This time of year marks the beginning of the breeding season of the bald eagle on the Hebgen Lake Ranger District. Today, the Greater Yellowstone Ecosystem supports a dense, healthy population of breeding bald eagles, with the Hebgen Lake Ranger District being the only district on the forest where bald eagles nest and rear their young.
Bald eagle courtship peaks during the cold winter months of January and February, when adults build and improve upon their nests. In the Hebgen Basin, bald eagles nest in close proximity of Hebgen Lake and Quake Lake, where they can find a steady diet of waterfowl and fish to rear their young.
It can take up to five years for bald eagles to develop their symbolic adult plumage.
Prior to that time, they are often confused with golden eagles, but their yellow bill, legs and eyes are a dead giveaway, despite the lack of the distinctive white head and tail. Bald eagles are long-lived and will typically survive 10-15 years in the wild.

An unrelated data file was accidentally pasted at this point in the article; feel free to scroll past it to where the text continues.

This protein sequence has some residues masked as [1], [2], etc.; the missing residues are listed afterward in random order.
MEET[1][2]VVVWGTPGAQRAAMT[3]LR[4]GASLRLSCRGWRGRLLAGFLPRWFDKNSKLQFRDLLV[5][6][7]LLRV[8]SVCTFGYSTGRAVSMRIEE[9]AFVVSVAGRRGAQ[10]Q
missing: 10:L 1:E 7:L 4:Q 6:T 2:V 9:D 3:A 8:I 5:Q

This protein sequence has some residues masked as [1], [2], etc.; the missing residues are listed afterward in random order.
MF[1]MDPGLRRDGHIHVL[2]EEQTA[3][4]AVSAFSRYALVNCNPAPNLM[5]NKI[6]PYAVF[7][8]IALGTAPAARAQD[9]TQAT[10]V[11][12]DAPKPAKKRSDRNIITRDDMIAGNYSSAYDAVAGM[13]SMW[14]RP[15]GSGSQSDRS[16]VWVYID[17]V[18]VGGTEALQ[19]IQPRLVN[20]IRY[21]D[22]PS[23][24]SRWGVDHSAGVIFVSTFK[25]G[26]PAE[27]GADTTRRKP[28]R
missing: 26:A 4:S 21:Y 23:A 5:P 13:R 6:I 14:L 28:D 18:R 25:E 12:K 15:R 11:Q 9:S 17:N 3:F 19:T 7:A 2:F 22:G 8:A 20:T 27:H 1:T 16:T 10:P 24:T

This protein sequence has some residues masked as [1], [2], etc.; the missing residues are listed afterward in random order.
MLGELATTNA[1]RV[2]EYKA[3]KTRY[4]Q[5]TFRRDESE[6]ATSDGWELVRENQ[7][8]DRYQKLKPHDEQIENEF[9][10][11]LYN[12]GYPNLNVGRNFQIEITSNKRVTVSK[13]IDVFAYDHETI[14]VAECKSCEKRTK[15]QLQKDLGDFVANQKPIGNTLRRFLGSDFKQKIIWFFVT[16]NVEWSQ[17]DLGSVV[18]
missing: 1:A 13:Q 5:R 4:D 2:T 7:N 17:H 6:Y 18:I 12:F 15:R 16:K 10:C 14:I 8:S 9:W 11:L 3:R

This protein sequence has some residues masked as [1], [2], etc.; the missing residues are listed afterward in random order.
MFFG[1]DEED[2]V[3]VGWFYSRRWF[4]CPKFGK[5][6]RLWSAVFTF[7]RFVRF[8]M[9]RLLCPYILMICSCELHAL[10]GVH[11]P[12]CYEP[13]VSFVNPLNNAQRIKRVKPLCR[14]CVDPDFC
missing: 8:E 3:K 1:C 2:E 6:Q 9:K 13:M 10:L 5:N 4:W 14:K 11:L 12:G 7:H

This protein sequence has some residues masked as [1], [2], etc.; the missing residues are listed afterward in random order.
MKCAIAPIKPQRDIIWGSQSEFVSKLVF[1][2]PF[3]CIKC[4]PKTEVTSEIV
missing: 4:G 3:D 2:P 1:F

Bald eagle claws are as long as the canine tooth on a mountain lion, and their grasping pressure can be as strong as 1,400 psi. A fish, bird or small mammal doesn’t stand a chance once it finds itself in the claws of such a formidable grasp.
Several of the bald eagle nests on the Hebgen Lake Ranger District have already been confirmed as being occupied this spring. One of the nests that have been used for several years fell out of its tree over the winter. We haven’t yet determined if the pair has attempted to rebuild a nest yet this year. As you explore the District in the next few months, keep your eyes to the sky and look for the silhouette of these birds overhead.